Rishi Sunak’s Budget is lacklustre and short-sighted

Fiona Townsley

October 29, 2021

Even after the budget leaks, there was still more to disappoint with on the day. The Chancellor, Rishi Sunak, has continued his tax and spend policies, making it even clearer that the ‘high wage, high productivity’ economy that the Government speaks of is merely a marketing strategy that they have little chance of making a reality.

Sunak prides himself on being a chancellor of low taxation – however, under his tenure, the tax to GDP ratio will soon reach its highest level since 1951. Individuals will be significantly worse off due to the combination of the health and social care levy, which was announced earlier this year, and the frozen NIC and income tax bands, which increases the tax burden for everyone.

These significant changes will be eclipsed by business tax increases. Corporation tax will increase from 19 percent to 25 percent and simultaneously the Annual Investment allowance will reduce to a fifth of its current level and the super-deduction will be abolished. This will result in an increasingly uncompetitive and unattractive landscape for business operations. Overall these tax changes will hinder individuals and businesses and stunt economic growth.

Sunak’s budget results in public spending reaching 41.6 percent of GDP in 2024-2027, almost 2 percentage points higher than in 2019-2020. This £150bn spending plan over the remainder of this Parliament consists of scheme after scheme of frivolous spending. While Sunak states ‘today’s budget confirms it: the Conservatives are the real party of public services’, he is merely pumping money into broken systems in the hope of miraculous improvement rather than committing to any real reform. This is the case with the £500m early years spending which has been granted without any commitment to address the subsidies and regulations which cause the high cost of childcare. This spending will do nothing to fix the faults of the systems and also have the effect of driving up inflation.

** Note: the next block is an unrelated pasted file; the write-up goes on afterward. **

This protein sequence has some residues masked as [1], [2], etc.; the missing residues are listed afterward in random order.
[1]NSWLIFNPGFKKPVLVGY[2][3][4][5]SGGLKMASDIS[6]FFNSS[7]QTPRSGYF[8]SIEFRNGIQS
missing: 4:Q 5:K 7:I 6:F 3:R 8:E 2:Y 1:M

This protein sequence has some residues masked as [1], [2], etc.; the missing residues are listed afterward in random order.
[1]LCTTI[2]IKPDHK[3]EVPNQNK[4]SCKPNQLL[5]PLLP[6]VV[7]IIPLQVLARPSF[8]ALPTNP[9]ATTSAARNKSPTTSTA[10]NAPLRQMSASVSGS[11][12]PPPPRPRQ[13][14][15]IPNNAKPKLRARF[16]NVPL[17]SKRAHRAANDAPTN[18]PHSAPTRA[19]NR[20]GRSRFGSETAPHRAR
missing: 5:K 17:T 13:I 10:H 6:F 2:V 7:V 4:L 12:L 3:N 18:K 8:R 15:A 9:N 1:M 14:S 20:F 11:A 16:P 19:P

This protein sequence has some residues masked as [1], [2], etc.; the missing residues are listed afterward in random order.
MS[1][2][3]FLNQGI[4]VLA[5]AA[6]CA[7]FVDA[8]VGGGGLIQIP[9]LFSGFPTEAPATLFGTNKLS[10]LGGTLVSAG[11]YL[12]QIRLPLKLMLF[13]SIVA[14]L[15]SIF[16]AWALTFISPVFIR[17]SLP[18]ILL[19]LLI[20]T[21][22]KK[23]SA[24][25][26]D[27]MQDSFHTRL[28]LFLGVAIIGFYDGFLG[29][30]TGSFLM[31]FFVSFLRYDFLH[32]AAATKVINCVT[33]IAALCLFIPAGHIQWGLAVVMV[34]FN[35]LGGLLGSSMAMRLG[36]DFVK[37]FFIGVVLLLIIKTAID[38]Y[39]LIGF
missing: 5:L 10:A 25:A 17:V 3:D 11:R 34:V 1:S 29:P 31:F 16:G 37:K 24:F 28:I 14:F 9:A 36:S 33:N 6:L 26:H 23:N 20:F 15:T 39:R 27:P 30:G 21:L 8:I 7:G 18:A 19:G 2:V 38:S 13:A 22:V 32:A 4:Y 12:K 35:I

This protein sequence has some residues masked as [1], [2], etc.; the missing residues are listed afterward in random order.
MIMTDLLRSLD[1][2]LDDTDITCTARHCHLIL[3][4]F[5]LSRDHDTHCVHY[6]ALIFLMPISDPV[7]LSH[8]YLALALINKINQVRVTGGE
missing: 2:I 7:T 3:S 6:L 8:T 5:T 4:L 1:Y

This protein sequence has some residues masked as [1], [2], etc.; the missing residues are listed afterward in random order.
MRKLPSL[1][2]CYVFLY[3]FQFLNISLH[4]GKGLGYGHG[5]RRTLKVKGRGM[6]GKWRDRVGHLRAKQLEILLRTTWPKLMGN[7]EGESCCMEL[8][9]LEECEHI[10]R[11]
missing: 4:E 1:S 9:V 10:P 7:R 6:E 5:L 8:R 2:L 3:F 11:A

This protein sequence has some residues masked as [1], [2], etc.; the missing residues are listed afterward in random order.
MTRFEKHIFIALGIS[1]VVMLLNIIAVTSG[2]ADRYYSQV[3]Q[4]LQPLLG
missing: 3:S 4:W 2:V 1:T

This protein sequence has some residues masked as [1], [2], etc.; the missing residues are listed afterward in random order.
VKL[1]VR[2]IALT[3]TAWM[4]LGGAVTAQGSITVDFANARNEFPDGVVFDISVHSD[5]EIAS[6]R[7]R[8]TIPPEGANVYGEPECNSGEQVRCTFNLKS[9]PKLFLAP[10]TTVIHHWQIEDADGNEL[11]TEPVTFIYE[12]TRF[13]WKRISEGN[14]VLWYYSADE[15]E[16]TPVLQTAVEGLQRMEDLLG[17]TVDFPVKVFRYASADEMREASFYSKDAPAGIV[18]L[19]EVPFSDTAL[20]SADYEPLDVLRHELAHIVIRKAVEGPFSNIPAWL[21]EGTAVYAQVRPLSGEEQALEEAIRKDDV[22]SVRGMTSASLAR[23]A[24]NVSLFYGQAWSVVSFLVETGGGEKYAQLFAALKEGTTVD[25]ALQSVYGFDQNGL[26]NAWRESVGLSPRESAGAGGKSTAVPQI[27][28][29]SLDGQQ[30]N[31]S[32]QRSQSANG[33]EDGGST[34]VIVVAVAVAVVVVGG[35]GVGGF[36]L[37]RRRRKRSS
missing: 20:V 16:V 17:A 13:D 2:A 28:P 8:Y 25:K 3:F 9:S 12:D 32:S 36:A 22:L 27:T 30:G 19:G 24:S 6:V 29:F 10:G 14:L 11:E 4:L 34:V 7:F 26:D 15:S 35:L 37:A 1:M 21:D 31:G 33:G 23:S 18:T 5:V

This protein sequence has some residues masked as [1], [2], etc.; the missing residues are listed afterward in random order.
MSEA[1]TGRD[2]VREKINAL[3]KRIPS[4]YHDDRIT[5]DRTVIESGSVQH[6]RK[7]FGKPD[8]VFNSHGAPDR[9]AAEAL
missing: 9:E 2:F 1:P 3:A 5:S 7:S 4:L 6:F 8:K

The 6.6 percent increase to the national living wage will make the UK’s minimum wage one of the highest in the world. This policy will distort the labour market, putting pressure on businesses still recovering from the pandemic. These businesses will no longer be able to afford to employ as many people resulting in higher rates of unemployment and fewer hours. While the economy is showing signs of recovery, it is not yet robust enough to withstand this increase in the minimum wages.

This budget’s rise in taxation and increase in living wage will only worsen cost of living issues. The OBR expects inflation to average around 4 percent in 2022, perhaps reaching as high as 5 percent. This inflation will increase the cost of living for those already burdened with higher tax rates and will wipe out two-thirds of the increase to minimum wage, largely negating the policy. Due to rises in both prices and taxes, the IFS report that millions could be worse off in the short term. Inflation is likely to exceed increases to benefits and wages, resulting in lower disposable income.

There are, however, some positives within the budget. An 8 percent reduction in the Universal Credit taper rate has been announced, meaning those above the work allowance lose only 55p for every pound earned rather than 63p. Similarly, changes to alcohol duty to be based on the percentage of alcohol content is reform that is welcomed and a policy that the ASI have previously suggested. However these policies are simply a small plaster on a much larger wound.

This policy of high taxation, high spending is premature. The economy, while recovering from the pandemic, is not stable enough to adapt to these changes. This budget should have encouraged businesses to grow and innovate post pandemic and instead the budget is taking them out at the knees. While Rishi’s high spending during the pandemic was justified by the crisis situation, there is now no excuse.


Written by Fiona Townsley

Fiona Townsley is a Research Associate at the Adam Smith Institute.

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